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Road Rage

My husband gets annoyed at cars driving slowly in front of us. Sometimes I do too. But I remind him (and myself): What if this was your elderly mother in that car, unsure of where she’s going? Or your daughter, when she was learning to drive?

We both also get miffed at cars speeding around us, cutting in and out of traffic. I like to imagine there’s some emergency the driver is dealing with, taking a pregnant wife to the hospital for example. Better than thinking, “what an a-hole!”

I guess I’m trying to keep things calm as I’ve heard too many stories of road rage. You never know if an angry driver, in a moment of adrenaline-driven frustration, will pull out a gun. It has happened.

Recently, I was a witness to road rage. It scared the crap out of me. Here’s what happened.

We were driving with a visiting couple to a dinner in the suburbs of Chicago. At one point, we noticed the two drivers in front of us in the left lane of a two-lane road were having some kind of dispute. When we stopped at a red light, the guy in the small car directly in front of us opened his door and yelled at the guy in the very large pick-up truck in front of him “What are you doing?”

I knew in my body something bad was about to happen. I started yelling at Peter, who was driving (our friends were in the back seat), to “get away from them!” Peter said “there’s nowhere for me to go!” and I told him to get into the right lane. Thankfully, he did that. Now we were right next to the pick-up truck, and still stuck at the red light.

Just before the light turned green, the driver of the truck revved his engine and pulled forward into the intersection, then slammed on this brakes and reversed at high speed into the small car behind him, then took off, tires squealing.

The truck was barely scratched but the small car’s front was smashed in. Our friends in the back seat wanted us to keep going (“don’t get involved, it’s not safe”) but there was no way we would do that.

We pulled over, then Peter crossed through traffic to go see if the driver of the small car was ok. Thankfully, he was, although very shaken up. Peter gave him the truck’s license plate number, which we’d caught, along with his business card, and told him we’d act as witnesses to the incident. The driver was on the phone with the police and, thankfully, had been recording the altercation by the time the truck backed into him so he had proof and, as it turned out, did not need to rely on our eyewitness account.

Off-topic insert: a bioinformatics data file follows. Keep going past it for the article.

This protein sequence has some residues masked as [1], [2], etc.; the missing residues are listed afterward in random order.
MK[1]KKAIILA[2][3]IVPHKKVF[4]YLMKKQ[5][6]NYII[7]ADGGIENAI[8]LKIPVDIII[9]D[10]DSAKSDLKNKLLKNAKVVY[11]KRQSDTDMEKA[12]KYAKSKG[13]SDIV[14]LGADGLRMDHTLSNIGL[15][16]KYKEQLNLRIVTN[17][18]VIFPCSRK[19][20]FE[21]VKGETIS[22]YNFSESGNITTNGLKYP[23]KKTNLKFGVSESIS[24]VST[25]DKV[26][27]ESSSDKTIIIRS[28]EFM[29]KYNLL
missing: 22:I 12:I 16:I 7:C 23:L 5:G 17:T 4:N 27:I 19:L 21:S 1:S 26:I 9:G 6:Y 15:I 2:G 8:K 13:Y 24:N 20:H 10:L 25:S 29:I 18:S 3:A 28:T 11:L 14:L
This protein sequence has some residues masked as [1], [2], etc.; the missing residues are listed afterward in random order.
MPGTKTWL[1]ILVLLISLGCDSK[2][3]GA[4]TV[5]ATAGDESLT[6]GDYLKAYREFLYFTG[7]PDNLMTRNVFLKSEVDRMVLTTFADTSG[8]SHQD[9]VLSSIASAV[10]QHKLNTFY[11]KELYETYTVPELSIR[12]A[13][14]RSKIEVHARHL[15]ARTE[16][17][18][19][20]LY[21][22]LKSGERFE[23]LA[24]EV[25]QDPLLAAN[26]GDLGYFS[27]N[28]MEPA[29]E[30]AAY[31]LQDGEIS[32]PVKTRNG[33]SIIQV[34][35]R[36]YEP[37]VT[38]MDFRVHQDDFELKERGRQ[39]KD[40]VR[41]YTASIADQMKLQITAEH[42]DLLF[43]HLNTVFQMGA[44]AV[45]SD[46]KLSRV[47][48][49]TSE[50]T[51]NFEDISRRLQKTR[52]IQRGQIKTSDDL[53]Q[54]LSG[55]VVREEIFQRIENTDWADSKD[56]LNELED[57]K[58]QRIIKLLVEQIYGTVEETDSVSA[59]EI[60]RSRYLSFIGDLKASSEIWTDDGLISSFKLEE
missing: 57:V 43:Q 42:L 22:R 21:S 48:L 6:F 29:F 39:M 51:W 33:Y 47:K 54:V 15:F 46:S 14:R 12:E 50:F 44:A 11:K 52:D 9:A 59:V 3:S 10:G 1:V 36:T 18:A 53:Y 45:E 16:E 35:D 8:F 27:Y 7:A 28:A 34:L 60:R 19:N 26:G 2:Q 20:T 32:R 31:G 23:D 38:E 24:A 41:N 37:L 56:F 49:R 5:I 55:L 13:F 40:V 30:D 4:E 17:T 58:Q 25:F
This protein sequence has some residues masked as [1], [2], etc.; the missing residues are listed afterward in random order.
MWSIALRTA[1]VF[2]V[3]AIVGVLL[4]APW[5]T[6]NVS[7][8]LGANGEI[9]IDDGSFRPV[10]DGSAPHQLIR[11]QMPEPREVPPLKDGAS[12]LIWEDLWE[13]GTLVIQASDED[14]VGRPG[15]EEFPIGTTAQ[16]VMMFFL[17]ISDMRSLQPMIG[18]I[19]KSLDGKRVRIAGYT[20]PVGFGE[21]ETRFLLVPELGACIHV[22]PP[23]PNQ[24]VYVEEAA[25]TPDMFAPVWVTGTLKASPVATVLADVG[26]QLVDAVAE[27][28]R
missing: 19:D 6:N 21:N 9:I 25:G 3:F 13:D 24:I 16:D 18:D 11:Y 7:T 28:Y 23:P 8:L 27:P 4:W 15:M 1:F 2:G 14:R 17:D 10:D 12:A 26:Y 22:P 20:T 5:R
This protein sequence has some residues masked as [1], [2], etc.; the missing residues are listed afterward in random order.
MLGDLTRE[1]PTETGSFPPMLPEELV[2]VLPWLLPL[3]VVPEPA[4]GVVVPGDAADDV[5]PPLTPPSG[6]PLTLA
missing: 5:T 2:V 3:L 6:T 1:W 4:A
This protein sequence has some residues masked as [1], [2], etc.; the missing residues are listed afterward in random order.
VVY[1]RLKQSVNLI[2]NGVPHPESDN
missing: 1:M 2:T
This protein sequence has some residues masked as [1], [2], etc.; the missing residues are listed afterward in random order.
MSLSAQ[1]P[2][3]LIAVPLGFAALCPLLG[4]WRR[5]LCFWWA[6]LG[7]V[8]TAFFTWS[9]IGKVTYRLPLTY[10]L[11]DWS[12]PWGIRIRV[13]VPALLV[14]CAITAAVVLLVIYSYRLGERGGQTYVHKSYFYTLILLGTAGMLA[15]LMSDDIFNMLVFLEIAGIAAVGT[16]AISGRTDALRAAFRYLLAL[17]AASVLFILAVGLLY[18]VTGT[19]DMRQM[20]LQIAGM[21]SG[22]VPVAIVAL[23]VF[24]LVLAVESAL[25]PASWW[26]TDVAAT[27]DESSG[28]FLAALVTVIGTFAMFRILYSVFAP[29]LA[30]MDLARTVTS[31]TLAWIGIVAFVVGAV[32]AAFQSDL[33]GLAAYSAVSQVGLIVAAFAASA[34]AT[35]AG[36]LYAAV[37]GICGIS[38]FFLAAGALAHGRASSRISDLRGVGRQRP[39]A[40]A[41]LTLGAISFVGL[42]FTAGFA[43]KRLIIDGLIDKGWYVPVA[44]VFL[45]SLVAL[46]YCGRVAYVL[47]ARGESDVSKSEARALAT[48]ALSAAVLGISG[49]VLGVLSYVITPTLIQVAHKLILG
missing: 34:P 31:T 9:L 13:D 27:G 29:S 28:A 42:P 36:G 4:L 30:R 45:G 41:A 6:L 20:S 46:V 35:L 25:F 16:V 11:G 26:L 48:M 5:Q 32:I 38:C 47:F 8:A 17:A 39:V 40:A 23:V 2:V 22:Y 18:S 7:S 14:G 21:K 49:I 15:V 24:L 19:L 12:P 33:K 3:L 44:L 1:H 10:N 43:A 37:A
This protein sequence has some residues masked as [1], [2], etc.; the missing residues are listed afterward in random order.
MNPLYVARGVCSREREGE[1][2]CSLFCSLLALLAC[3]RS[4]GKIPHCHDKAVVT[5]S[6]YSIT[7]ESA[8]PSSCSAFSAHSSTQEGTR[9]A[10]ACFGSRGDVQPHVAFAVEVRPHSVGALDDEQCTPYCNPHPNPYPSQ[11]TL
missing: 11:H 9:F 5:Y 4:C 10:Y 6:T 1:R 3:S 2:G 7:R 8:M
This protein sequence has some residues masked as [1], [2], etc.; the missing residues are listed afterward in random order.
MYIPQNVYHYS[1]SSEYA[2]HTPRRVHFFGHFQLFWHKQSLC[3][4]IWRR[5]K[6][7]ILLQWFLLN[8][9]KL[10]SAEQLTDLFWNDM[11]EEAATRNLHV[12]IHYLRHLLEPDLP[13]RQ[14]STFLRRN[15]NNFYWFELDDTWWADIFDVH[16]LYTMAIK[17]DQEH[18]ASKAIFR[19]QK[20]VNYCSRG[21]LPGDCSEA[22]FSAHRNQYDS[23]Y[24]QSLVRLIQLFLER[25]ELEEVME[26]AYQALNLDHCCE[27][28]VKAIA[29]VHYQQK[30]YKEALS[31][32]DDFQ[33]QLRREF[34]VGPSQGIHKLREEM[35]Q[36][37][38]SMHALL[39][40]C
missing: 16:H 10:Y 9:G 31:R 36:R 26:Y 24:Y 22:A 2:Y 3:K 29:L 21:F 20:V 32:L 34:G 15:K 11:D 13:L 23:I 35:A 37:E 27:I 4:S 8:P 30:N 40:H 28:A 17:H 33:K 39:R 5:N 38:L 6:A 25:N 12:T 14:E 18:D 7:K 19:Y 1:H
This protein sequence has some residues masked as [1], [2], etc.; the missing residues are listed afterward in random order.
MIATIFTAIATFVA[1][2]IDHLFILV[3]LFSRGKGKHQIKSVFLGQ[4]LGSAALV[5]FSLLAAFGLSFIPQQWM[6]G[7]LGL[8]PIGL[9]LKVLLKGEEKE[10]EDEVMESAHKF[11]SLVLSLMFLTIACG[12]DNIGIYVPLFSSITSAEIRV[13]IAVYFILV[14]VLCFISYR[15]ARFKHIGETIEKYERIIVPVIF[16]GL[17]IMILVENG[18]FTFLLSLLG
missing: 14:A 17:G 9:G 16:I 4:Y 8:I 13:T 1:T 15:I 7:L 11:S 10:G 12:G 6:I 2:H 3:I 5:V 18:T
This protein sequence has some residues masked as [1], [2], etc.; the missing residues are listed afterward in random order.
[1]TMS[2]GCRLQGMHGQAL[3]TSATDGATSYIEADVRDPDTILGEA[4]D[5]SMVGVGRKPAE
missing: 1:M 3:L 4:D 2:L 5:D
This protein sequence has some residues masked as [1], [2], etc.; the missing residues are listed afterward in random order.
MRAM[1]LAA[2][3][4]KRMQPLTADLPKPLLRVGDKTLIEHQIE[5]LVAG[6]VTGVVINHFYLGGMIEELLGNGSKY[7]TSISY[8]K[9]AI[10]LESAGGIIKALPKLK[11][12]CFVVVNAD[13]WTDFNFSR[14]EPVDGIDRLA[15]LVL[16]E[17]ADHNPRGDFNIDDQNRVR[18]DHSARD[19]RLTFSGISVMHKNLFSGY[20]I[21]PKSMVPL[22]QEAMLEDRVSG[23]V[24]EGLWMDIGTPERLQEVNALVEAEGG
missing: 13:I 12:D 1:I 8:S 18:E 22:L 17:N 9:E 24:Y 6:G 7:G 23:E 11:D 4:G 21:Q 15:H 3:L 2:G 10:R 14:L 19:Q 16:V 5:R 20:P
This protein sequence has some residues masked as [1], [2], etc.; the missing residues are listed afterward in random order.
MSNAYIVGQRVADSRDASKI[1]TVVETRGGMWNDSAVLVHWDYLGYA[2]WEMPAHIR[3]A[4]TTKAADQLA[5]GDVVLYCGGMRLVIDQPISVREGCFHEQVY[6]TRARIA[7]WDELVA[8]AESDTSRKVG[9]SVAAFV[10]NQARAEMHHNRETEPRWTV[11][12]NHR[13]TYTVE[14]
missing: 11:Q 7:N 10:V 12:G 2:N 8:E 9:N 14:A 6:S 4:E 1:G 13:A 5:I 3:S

I don’t know what caused the truck driver to get so angry he chose to ram into the vehicle behind him, and possibly cause severe damage to the driver. We didn’t see what led up to the incident. But nothing justified his behavior. And we weren’t going to be bystanders.

This incident has stayed with me; I continue to think about it often. I can only imagine the impact of witnessing violence that so many people in the US and around the world experience on a regular basis. I count myself fortunate to see this kind of rage only rarely.

YOUR TURN: Have you experienced or witnessed road rage? Please share your stories in the comments.

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  1. Rena

    It’s so true. I do the same thing about thinking that someone is heading to the hospital or older and confused. It helps to diffuse that anger. It’s so scary these days because people have been emboldened to act their worst. It’s so disheartening.

    • Hélène

      Really scary stuff. Just glad no one pulled out a gun. Ugh.

  2. Willow

    ThAnk~Y0U for ShArinG!
    A G00D Re~MinDeR T0 STAY AwAre & PreSenT!!

  3. Laurie Stone

    So scary. Anything can happen at any moment. Glad everyone was okay. Hope that guy in the truck was caught. He’s a danger with his lack of emotional control.

  4. Pennie

    I always err on the side of caution when other drivers annoy me or even when they are flat out breaking some kind of rule of the road or traffic law. You just never know. Thanks for being a good model of response in that situation.

    • Hélène

      Yes, err with caution is so smart! Thanks Pennie!


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